First it was diamond, then graphene. These two structures have previously held the title of the world’s strongest material. Now, one of their family members has taken the crown.
In a research paper published recently on Arxiv, a team from Rice University laid out the molecular schematics for Carbyne, aka linear acetylenic carbon. A supermaterial first theorized in 1967, its legitimacy has been disputed for the last 40 years. This time around the team figured out how to successfully synthesize and stabilize it at room temperature.
The paper goes on to describe the remarkable atomic chain of Carbyne – a microscopic lattice similar to that of its close cousin, diamond. Carbyne, however, has a Young’s modulus 40 times that of diamond, making it the world’s hardest material. With extensive applications in nanotechnology, it could completely change the way scientists view systems with nanomechanical bases. The polyyne family has a new heavyweight champ.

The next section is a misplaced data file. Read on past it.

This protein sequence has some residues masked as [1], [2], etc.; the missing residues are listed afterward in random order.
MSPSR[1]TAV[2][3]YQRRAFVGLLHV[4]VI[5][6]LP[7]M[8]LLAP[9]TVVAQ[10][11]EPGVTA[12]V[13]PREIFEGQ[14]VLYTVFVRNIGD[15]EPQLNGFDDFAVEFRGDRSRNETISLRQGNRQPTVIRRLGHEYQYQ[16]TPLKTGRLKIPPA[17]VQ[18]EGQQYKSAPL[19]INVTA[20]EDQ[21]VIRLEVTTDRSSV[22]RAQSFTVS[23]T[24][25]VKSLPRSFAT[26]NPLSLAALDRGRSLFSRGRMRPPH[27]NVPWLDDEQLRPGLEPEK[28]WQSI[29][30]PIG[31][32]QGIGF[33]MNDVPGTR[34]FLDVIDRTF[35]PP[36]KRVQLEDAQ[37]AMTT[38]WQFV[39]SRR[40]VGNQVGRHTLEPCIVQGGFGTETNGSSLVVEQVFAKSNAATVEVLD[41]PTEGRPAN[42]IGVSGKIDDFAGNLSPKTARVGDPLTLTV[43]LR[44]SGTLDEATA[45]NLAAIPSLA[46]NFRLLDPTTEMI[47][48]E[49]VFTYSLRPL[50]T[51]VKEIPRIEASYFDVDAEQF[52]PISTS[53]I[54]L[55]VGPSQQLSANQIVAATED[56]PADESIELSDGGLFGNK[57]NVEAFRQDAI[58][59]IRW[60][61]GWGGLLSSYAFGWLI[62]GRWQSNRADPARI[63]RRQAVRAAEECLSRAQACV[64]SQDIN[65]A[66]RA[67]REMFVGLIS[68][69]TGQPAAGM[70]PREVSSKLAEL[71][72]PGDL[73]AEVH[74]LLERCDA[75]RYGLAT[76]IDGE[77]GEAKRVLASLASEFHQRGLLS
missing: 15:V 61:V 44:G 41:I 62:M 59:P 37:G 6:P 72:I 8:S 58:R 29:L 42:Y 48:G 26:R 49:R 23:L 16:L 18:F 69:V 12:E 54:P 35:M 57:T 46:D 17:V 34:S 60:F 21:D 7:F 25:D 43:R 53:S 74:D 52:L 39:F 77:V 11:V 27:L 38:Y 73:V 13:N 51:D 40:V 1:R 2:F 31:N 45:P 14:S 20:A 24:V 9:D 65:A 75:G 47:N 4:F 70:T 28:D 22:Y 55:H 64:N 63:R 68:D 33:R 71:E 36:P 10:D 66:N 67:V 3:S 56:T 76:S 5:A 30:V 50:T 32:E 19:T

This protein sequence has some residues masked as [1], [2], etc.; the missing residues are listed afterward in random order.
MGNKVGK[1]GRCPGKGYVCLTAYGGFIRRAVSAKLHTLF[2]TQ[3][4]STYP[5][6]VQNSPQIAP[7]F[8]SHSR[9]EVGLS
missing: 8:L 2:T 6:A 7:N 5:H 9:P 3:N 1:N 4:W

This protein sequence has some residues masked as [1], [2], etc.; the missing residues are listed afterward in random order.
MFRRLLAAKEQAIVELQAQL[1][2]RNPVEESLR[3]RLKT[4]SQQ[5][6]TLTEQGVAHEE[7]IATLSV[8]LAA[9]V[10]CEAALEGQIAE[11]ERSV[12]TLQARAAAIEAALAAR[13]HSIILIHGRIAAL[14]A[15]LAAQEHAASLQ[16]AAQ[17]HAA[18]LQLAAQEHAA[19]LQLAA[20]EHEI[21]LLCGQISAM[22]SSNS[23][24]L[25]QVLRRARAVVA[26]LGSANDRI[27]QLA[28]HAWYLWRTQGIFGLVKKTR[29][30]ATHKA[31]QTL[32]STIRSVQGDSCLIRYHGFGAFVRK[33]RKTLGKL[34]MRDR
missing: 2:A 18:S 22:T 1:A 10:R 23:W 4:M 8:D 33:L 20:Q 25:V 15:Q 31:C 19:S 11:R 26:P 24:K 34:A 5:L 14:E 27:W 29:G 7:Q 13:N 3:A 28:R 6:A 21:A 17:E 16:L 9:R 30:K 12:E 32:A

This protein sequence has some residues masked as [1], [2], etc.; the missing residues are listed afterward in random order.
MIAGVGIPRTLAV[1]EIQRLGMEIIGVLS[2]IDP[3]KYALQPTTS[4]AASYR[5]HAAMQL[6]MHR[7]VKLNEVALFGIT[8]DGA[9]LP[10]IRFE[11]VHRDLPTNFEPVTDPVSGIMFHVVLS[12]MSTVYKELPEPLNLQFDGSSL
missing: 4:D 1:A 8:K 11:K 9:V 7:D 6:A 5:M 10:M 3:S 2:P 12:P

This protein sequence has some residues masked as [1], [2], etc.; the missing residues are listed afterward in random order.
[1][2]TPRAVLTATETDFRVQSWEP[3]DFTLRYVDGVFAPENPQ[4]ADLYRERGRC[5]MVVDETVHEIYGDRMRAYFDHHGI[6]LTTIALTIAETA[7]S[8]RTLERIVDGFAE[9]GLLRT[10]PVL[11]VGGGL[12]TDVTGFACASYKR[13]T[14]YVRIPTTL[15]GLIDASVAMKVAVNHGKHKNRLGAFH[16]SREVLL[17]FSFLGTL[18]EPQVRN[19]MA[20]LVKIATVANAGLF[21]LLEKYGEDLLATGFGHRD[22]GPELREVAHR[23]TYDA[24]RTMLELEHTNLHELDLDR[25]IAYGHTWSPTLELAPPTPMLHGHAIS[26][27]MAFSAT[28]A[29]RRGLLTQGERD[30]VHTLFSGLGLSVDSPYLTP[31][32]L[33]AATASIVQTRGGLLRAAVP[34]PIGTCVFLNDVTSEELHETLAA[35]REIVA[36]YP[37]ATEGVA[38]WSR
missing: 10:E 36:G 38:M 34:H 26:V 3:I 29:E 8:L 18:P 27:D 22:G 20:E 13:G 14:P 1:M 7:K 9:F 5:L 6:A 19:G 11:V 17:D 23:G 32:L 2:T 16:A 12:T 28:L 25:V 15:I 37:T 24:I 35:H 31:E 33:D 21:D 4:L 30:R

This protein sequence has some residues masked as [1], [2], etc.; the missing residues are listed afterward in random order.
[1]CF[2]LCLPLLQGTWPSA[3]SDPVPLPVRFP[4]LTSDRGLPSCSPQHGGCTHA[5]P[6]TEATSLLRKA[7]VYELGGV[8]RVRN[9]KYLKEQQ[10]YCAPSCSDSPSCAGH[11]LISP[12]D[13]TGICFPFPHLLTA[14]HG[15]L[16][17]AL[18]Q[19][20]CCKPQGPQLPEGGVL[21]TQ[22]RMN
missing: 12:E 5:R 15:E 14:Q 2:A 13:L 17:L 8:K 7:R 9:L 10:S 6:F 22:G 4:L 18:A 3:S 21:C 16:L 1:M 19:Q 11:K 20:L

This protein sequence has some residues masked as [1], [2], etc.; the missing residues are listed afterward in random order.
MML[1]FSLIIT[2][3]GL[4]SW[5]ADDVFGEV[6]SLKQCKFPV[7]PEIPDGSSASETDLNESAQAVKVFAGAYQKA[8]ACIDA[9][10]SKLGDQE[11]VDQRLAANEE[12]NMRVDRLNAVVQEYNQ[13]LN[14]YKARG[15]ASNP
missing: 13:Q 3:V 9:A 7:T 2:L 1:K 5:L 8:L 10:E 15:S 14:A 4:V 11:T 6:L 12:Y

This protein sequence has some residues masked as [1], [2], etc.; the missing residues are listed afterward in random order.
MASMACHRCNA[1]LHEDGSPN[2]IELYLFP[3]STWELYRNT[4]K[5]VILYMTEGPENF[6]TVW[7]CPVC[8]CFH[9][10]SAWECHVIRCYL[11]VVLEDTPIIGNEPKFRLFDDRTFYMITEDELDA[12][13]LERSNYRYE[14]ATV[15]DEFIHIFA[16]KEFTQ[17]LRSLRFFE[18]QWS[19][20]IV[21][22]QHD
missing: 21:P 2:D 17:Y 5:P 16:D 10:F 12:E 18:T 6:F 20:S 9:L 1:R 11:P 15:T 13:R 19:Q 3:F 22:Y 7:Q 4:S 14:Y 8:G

Above: Carbyne under tension. (a) DFT calculations of energy as a function of strain ɛ. The electronic density of carbyne (polyyne) (b) in equilibrium and (c) under tension shows a more pronounced bond alternation in strained carbyne. (d) Bond length alternation and (e) band gap increase as a function of strain.
The results reveal remarkable tensile stiffness, twice that of graphene and carbon nanotubes, and a specific strength greater than any other known material. Potential mechanical and electrical applications are numerous, including a broad category of possible uses in the realm of super-strong and ultra-lightweight materials.